The Husker women's basketball team moved to 21-0 this past weekend, and up to a #3 ranking behind UConn and Stanford. They've drawn more than 10,000 fans for each of their last three games, so the fan support has been incredible.
Despite their historic success (and who knows who far they can go this season), the women's basketball team will be losing money for the athletic department:
Associate athletic director Marc Boehm said Monday that the Cornhuskers are on track to generate about $1 million this season. That's almost twice as much as the $533,000 in projected revenue but only half of the $2.2 million in projected expenses.
Still, Boehm says the extra revenue is "gigantic" for the athletic department. The Huskers have drawn three straight crowds of more than 10,000.
I'm not posting this to take a shot at the women's basketball team - far from it. If anything this shows the discrepancy between men's and women's basketball in terms of revenue. It also speaks volumes about what happens when one of the non-revenue sports has a successful season.
Note this comment from the same article:
Boehm says even though the men's basketball program is in last place in the Big 12, it's on track to make a $200,000 to $300,000 profit.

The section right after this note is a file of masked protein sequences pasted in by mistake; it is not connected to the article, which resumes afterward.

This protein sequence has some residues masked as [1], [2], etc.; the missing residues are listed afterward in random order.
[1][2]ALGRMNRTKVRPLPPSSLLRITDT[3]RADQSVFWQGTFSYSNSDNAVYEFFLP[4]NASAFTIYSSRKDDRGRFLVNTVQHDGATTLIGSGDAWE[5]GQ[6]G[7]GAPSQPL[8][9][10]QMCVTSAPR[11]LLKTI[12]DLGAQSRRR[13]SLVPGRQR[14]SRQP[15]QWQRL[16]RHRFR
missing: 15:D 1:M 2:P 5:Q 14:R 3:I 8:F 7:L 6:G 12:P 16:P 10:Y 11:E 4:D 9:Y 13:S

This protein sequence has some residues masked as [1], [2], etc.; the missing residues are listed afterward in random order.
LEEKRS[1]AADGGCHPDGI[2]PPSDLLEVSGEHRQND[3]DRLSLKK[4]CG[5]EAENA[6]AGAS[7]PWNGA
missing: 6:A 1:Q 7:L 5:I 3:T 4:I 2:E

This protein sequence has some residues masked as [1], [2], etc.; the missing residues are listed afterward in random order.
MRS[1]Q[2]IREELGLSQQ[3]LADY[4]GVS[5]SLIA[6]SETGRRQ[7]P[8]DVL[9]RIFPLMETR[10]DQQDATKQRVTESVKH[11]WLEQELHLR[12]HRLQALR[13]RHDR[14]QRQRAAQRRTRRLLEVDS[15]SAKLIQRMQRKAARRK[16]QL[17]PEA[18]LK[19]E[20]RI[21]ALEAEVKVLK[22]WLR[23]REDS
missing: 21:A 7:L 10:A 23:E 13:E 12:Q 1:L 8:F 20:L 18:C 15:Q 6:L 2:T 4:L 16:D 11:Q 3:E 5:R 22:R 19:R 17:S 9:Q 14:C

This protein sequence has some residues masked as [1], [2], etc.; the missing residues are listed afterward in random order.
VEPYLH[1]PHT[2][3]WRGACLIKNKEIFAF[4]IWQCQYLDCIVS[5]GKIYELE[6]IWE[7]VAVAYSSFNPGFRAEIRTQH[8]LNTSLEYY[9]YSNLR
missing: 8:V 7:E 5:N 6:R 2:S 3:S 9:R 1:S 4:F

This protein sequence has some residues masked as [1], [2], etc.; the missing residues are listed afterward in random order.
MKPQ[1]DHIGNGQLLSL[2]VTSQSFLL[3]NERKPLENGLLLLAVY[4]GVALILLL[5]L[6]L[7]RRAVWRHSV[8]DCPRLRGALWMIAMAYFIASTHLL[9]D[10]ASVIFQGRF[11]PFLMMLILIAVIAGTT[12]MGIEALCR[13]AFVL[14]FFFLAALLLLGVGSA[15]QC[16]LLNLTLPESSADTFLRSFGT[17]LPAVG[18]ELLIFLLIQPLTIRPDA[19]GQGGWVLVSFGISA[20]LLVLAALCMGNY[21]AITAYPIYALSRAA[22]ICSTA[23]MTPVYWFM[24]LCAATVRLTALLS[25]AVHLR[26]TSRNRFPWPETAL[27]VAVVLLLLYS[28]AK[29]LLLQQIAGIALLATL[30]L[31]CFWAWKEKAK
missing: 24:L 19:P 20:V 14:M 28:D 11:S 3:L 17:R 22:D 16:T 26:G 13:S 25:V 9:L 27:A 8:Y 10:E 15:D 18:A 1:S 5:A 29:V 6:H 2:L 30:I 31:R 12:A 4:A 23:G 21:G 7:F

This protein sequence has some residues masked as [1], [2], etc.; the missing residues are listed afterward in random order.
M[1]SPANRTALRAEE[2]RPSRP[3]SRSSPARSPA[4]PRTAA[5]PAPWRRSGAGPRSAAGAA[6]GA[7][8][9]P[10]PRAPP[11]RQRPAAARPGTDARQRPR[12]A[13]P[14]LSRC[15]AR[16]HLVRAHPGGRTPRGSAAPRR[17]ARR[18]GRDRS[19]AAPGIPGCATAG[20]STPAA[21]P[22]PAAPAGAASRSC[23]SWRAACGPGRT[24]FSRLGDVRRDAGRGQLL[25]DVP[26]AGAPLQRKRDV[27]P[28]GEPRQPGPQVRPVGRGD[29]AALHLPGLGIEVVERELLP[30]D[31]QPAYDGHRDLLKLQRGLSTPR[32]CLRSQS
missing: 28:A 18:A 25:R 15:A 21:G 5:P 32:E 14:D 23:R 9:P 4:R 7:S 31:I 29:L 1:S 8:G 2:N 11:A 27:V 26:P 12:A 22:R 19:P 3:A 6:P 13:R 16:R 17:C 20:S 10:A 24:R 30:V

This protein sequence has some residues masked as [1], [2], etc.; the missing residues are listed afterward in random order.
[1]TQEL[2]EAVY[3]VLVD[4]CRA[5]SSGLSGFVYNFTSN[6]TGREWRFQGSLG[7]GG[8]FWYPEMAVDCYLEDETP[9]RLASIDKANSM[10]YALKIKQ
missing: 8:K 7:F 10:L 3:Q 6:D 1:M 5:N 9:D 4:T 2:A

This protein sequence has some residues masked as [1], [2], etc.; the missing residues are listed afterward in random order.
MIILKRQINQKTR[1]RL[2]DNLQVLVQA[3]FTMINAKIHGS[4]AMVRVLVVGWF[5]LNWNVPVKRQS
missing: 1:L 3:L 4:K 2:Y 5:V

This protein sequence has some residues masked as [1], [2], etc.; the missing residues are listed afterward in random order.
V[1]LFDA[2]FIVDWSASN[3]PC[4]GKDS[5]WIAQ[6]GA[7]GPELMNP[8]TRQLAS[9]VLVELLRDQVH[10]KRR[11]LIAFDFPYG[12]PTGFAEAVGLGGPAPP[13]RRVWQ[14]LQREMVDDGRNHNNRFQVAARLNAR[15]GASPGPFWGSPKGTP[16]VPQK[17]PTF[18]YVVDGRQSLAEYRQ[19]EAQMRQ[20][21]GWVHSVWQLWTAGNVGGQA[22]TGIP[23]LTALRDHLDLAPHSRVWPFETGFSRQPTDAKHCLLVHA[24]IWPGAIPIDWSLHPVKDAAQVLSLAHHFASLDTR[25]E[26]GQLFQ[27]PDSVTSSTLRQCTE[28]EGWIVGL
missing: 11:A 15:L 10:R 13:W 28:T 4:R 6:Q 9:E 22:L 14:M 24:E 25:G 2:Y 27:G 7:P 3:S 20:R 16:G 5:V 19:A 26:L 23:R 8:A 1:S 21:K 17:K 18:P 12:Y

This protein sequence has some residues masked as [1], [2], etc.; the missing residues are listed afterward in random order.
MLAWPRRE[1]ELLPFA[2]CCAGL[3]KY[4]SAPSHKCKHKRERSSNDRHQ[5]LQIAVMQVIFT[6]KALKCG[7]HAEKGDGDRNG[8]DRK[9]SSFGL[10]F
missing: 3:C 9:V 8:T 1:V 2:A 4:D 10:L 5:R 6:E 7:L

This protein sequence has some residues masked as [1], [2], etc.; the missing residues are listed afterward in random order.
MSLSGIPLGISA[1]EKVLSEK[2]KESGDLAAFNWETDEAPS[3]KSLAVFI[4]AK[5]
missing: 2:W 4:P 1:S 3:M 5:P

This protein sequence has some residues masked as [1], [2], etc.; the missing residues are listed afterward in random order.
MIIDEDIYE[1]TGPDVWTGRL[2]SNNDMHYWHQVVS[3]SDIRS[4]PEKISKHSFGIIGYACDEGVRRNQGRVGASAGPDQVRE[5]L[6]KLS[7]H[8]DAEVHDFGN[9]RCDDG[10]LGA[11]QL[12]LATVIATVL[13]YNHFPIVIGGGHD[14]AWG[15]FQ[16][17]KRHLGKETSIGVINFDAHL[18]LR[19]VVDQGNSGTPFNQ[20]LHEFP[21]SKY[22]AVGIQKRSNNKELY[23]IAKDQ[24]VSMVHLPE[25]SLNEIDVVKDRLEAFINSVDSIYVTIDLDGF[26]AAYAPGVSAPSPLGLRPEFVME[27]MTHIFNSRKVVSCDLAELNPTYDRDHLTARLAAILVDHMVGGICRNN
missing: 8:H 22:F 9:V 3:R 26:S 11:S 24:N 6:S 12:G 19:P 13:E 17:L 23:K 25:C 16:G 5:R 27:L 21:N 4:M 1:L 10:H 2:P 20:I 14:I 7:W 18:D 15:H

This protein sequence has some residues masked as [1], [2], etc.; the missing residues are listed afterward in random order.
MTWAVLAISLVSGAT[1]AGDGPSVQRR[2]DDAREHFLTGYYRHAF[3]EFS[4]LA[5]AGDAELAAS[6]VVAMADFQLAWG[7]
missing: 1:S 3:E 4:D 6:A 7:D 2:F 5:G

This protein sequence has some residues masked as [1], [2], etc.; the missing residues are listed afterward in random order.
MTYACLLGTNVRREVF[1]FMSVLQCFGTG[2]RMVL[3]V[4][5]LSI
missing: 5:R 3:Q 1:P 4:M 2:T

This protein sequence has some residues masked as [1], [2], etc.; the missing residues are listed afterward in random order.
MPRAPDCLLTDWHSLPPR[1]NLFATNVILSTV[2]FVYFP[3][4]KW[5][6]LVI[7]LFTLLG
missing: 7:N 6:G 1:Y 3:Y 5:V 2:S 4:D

Can you imagine how much more money the athletic department would bring were the Husker basketball program to become a winning program and finish in the upper half of the Big 12 on a consistent basis?
Husker fans obviously do a tremendous job of supporting the football team, the sell-out streak is confirmation of having the best college football fan support in the nation. However, there seems to be an attitude from some Husker fans that support for the non-revenue sports detracts from the football program, as if spending any money on the other sports leaves less to spend on football.
This attitude was particularly prevalent during the Bill Byrne era, as Byrne focused on building the "other sports" at Nebraska. Some felt that he let the football facilities lag and damaged the football program, but the fact is that what Bill Byrne did at Nebraska was set the stage for many of the other teams to be more successful than they had in the past (Buck Beltzer field vs Haymarket Park - think about that for a minute), and that in turn, helps out the football program. The athletic department is not engaged in a zero-sum game. As each sport becomes more successful, it contributes more revenue to the athletic department.
The current recession has hit the United States hard. State-run universities (NCAA institutions) such as Nebraska have not yet fully felt it's impact. That impact will become much more apparent in the next two years. The bottom line - it has never been more important for Nebraska to be successful in all of its sports because of the fans they bring, and the revenue they generate if the University of Nebraska athletic department is to weather the coming economic storm.